United States District Court, N.D. Indiana, Hammond Division
OPINION AND ORDER
P. KOLAR MAGISTRATE JUDGE
matter is before the Court on Plaintiff's Verified Motion
for Disqualification of Magistrate Judge Joshua P. Kolar
Pursuant to 28 U.S.C. § 455(a) [DE 148], filed by
Plaintiff Bennie Kennedy on September 23, 2019.
support of his motion, Plaintiff reports and submits evidence
that I was president of the Shedd Aquarium Auxiliary Board in
2011, was on that board from 2011-2013, and, in 201l, was an
“ex-officio trustee” of the Shedd Aquarium by way
of my presidency of the Auxiliary Board. See (Mot.
Ex. B, ECF No. 148-2); (Mot. Ex. C, ECF No. 148-3). I can
confirm that I held these positions with the Shedd Aquarium.
Plaintiff also reports that in 2013, a solar panel project at
the Shedd Aquarium “was funded through partnerships
with the State of Illinois, Department of Commerce and
Economic Opportunity, Illinois Clean Energy Foundation and
Schneider Electric.” (Mot. Ex. C 3, ECF No.
148-3 (emphasis added)). Plaintiff provided the Court with a
partial copy of a Schneider Electric document concerning the
collaboration with the Shedd Aquarium. (Mot. Ex. D 2, ECF No.
148-4). Although not dispositive of the issue, it is worth
noting that all of Plaintiff's exhibits address a time
period well before my appointment as a United States
disqualify myself in a proceeding in which I have a personal
bias or prejudice against or in favor of a party or in which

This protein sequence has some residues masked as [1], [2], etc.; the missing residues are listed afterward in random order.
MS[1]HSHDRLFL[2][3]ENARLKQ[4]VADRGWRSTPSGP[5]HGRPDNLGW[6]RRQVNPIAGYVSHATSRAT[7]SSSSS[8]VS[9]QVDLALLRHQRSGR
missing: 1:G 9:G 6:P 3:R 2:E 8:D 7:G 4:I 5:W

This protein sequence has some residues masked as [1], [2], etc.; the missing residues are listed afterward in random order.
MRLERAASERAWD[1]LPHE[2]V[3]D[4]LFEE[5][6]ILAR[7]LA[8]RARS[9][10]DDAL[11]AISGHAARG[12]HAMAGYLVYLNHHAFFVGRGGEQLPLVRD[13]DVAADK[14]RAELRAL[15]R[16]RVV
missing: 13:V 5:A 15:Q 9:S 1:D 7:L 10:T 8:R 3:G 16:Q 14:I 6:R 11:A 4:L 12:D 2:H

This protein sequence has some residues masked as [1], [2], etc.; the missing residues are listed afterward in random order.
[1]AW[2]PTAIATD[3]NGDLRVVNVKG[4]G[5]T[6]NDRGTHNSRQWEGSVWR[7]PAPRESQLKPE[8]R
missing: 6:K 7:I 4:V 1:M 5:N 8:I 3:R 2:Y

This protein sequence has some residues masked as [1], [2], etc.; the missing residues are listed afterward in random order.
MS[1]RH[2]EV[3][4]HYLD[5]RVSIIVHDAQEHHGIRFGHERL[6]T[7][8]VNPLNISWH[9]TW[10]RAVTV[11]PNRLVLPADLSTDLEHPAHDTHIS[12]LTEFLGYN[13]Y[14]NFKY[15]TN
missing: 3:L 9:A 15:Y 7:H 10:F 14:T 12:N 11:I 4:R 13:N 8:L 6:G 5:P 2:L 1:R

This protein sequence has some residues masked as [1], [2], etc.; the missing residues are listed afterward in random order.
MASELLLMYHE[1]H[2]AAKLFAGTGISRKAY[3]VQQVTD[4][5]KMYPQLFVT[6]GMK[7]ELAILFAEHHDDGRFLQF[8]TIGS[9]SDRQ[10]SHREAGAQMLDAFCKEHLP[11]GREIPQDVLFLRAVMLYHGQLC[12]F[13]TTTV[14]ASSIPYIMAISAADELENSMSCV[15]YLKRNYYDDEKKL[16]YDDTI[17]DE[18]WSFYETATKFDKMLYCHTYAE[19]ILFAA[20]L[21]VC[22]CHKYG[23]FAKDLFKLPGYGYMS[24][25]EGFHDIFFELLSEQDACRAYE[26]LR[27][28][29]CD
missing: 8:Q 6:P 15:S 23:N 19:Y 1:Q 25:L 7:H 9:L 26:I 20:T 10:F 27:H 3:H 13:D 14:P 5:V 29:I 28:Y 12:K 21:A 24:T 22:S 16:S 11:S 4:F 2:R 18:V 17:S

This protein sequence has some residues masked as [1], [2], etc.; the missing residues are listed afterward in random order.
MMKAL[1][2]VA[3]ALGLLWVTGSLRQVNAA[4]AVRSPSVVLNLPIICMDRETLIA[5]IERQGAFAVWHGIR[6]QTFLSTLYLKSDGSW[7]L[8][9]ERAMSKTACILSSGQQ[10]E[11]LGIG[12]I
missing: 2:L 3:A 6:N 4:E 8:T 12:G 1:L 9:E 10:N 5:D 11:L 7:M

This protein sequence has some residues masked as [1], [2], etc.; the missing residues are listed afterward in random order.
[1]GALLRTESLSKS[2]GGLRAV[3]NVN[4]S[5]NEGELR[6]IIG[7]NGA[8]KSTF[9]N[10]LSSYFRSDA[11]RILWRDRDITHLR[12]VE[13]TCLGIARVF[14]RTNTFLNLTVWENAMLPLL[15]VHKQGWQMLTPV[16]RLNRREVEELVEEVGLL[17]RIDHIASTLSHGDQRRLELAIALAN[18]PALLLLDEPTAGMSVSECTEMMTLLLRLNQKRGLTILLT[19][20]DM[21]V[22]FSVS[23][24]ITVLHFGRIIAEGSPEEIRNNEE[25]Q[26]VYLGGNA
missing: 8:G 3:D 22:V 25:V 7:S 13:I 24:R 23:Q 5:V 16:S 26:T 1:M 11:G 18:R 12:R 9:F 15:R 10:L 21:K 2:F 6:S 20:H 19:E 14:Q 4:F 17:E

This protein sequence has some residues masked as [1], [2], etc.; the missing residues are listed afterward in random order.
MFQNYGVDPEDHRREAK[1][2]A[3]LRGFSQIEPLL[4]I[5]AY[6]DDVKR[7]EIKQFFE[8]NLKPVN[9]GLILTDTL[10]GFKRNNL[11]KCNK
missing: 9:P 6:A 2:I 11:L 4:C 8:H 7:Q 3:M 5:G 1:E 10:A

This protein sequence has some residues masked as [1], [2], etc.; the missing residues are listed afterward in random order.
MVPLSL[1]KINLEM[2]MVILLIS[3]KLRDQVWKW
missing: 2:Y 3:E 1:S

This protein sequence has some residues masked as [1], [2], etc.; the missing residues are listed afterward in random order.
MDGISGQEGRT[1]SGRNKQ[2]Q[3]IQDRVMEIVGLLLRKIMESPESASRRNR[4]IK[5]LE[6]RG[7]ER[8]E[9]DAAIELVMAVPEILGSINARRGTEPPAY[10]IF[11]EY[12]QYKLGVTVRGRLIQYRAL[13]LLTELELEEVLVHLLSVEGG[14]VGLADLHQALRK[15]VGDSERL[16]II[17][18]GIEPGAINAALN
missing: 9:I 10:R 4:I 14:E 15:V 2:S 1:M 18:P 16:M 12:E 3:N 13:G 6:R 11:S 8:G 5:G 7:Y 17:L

my impartiality might reasonably be questioned. 28 U.S.C.
§§ 144, 455(a). On the other hand, I should not
recuse from a case where there is no justification for doing
so. U.S. v. Hanhardt, 134 F.Supp.2d 972, 975 (N.D.
Ill. 2001) (“Indeed, a court's duty of recusal is
twofold: just as it must recuse itself in the face of valid
reasons, it must not recuse itself without
justification.” (citing New York City Housing
Development Corp. v. Hart, 796 F.2d 976, 981 (7th
Cir.1986)). Plaintiff argues that disqualification is
required here. However, for the reasons stated below, I find
that recusal is not required in this case. Plaintiff does not
explicitly state in the argument portion of his brief that he
asserts I am biased due to Defendant's and my connections
to the Shedd Aquarium, but I consider both whether there is
any evidence of potential bias and whether there is an
appearance of bias.
it was shown that Schneider Electric and I had
contemporaneous connections to the Shedd Aquarium. I served
on the Auxiliary Board of the aquarium, including a term as
president of that board, which made me an “ex-officio
trustee.” I also donated to the Shedd Aquarium and
continue to do so. Exhibits to the Plaintiff's motion
show that Defendant collaborated with the Shedd Aquarium
regarding a solar panel project and may have also donated to
facts are similar to the case of Armenian Assembly of
America v. Cafesjian, 783 F.Supp.2d 78 (D. D.C. 2011).
In that case, the judge assigned to the case and Defendant
Cafesjian had both contributed to the acquisition of a piece
of art by the Metropolitan Museum of Art in New York City.
Id. at 89. The judge and Cafesjian also had similar
interests in collecting works of glass art by certain artists
and the judge's and Cafesjian's names appear in
certain publications relating to glass art collections,
predominantly museum collections. Id.
Court found that “[a]t most, Plaintiffs' evidence
could give rise to an inference that the undersigned may have
been aware of Cafesjian as a fellow patron of glass art. But
that inference would not lead a reasonable observer to
question the Court's impartiality.” Id.
in McCann v. Communications Design Corporation, 775
F.Supp. 1535 (D. Conn. 1991), the judge was a trustee of Yale
University, and his wife held a position as a Professor of
Law at Yale Law School. Id. at 1540. One of the
defendants had made a $5000 gift to Yale, which amounted to
0.0038% of total gifts and 0.045% of gifts from corporate
donors. Id. at 1539.